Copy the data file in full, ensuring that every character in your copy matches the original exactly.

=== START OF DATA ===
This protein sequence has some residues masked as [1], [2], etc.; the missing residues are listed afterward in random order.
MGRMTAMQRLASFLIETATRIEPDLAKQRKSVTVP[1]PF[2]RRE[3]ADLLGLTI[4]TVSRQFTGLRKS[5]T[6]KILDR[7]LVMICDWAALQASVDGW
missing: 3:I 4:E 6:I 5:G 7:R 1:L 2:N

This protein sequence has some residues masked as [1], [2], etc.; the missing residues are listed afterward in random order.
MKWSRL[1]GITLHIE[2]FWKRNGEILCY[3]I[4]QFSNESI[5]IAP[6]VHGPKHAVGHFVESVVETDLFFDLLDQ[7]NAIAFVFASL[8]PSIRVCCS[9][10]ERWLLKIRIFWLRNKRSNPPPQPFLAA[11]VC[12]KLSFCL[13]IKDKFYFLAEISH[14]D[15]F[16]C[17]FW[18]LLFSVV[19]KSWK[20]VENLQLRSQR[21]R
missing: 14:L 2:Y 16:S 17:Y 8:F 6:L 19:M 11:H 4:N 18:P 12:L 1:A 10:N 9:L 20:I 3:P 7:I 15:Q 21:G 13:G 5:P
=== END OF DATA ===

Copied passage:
This protein sequence has some residues masked as [1], [2], etc.; the missing residues are listed afterward in random order.
MGRMTAMQRLASFLIETATRIEPDLAKQRKSVTVP[1]PF[2]RRE[3]ADLLGLTI[4]TVSRQFTGLRKS[5]T[6]KILDR[7]LVMICDWAALQASVDGW
missing: 3:I 4:E 6:I 5:G 7:R 1:L 2:N

This protein sequence has some residues masked as [1], [2], etc.; the missing residues are listed afterward in random order.
MKWSRL[1]GITLHIE[2]FWKRNGEILCY[3]I[4]QFSNESI[5]IAP[6]VHGPKHAVGHFVESVVETDLFFDLLDQ[7]NAIAFVFASL[8]PSIRVCCS[9][10]ERWLLKIRIFWLRNKRSNPPPQPFLAA[11]VC[12]KLSFCL[13]IKDKFYFLAEISH[14]D[15]F[16]C[17]FW[18]LLFSVV[19]KSWK[20]VENLQLRSQR[21]R
missing: 14:L 2:Y 16:S 17:Y 8:F 6:L 19:M 11:H 4:N 18:P 12:L 1:A 10:N 9:L 20:I 3:P 7:I 15:Q 21:G 13:G 5:P